“The authors argue that microglia do not express mu-opioid receptors, but their data do not argue that microglia are not involved [in tolerance and hyperalgesia],” wrote Yves De Koninck, Université Laval, Québec, Canada, in an email to PRF. De Koninck was not involved in the study.
“All the previous literature does suggest that there are signals released from neurons that act on microglia in response to opioids; it is clear that microglia are implicated,” said Corder. Such signals presumably bind to receptors other than MORs, recruiting microglia in the process (see PRF related story). But the results left the question of which MOR-expressing cells were responsible for tolerance and OIH.
A new culprit
So the researchers went on to test if morphine was instead acting on peripheral pain-sensing neurons, rather than microglia, to produce opioid side effects. Over 10 days, they gave daily subcutaneous injections of morphine to wild-type mice, as well as to mice with MORs genetically deleted from nociceptive neurons expressing the transient receptor potential vanilloid type 1 (TRPV1) ion channel.
In contrast to wild-type animals, mice lacking MORs in nociceptors showed reduced signs of both tolerance and hyperalgesia in response to morphine. Yet the two groups had similar levels of anti-nociception, showing comparable reflexive responses to heat and touch. “We also looked at motivational behaviors that occur after a painful stimulus is given, where the animal attends to the affected tissue and initiates escape behaviors,” said Corder. Here, too, the knockouts showed morphine anti-nociception similar to controls.
To test a more clinically relevant strategy, the researchers gave morphine along with MNB to wild-type mice. Importantly, MNB cannot cross the blood-brain barrier, restricting it to the periphery. When given daily for seven days, the combination of the two drugs, but not morphine alone, stopped tolerance and hyperalgesia from developing. On the other hand, analgesia, presumably mediated by central opioid action, was left intact. This strategy produced similar results in the tibia fracture and bone pinning model of perioperative pain, and the chronic constriction injury model of chronic pain.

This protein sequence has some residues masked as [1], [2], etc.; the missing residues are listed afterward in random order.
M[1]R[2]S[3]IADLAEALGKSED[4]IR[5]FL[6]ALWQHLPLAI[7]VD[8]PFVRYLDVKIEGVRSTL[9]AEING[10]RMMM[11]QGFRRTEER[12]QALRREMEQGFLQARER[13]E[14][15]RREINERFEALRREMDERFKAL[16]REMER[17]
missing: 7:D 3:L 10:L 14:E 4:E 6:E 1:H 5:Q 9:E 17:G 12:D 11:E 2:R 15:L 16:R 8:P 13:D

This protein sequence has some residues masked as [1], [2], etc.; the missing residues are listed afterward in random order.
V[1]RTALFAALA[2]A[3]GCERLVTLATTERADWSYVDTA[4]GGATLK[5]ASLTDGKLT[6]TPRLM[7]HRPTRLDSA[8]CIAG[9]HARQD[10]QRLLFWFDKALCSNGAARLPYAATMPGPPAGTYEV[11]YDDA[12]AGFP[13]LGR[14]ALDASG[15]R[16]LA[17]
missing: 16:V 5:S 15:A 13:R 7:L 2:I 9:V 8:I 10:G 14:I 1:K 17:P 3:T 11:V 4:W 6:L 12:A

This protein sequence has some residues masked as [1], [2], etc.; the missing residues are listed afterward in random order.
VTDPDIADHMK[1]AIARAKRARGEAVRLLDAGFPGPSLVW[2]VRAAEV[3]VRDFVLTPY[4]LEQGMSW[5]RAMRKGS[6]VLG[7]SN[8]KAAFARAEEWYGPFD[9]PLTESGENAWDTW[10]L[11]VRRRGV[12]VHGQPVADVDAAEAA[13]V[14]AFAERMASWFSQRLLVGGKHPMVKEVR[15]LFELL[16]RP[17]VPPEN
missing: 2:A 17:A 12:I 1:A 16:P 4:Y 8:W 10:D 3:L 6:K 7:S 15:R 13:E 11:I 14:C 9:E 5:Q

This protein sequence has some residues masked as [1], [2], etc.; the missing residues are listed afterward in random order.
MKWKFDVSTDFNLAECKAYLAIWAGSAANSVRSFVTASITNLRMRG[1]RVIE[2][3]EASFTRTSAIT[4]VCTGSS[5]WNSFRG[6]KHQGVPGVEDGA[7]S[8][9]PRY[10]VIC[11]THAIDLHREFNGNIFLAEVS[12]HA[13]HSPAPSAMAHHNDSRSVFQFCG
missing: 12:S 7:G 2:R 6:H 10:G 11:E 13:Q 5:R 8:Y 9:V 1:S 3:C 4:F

This is not the first time researchers have teased apart the desired and undesired effects of opioids. In 2012, for instance, Gutstein and colleagues showed that they could prevent morphine tolerance, without affecting analgesia, in rats by blocking another receptor, the platelet-derived growth factor receptor-β, with the cancer drug imatinib (see PRF related story).
More recently, researchers have discovered so-called biased agonists for both the MOR and the kappa-opioid receptor. These agonists produce analgesia without affecting breathing, motor activity, or reward-related circuits, at least in rodents (see PRF related stories here and here).
But the combined drug strategy stands out because MNB is already used to treat opioid-induced constipation. As a result, “I don’t think MNB would need any other translational data” to move into clinical trials, said Tawfik. “I think our data put out there the possibility that we could improve these opioid side effects with this peripherally restricted drug.”
It’s a strategy that is sorely needed. Due to tolerance, patients who use opioids must often increase their dose to keep pain at bay. That escalation, however, exponentially increases the risk of mortality and morbidity, said Tawfik.
“This strategy is not encouraging the use of opioids. But for people who are taking them, is there a way we can decrease the risks?”
Matthew Soleiman is a science writer currently residing in Nashville, Tennessee. Follow him on Twitter @MatthewSoleiman.
Image: Corder et al., 2017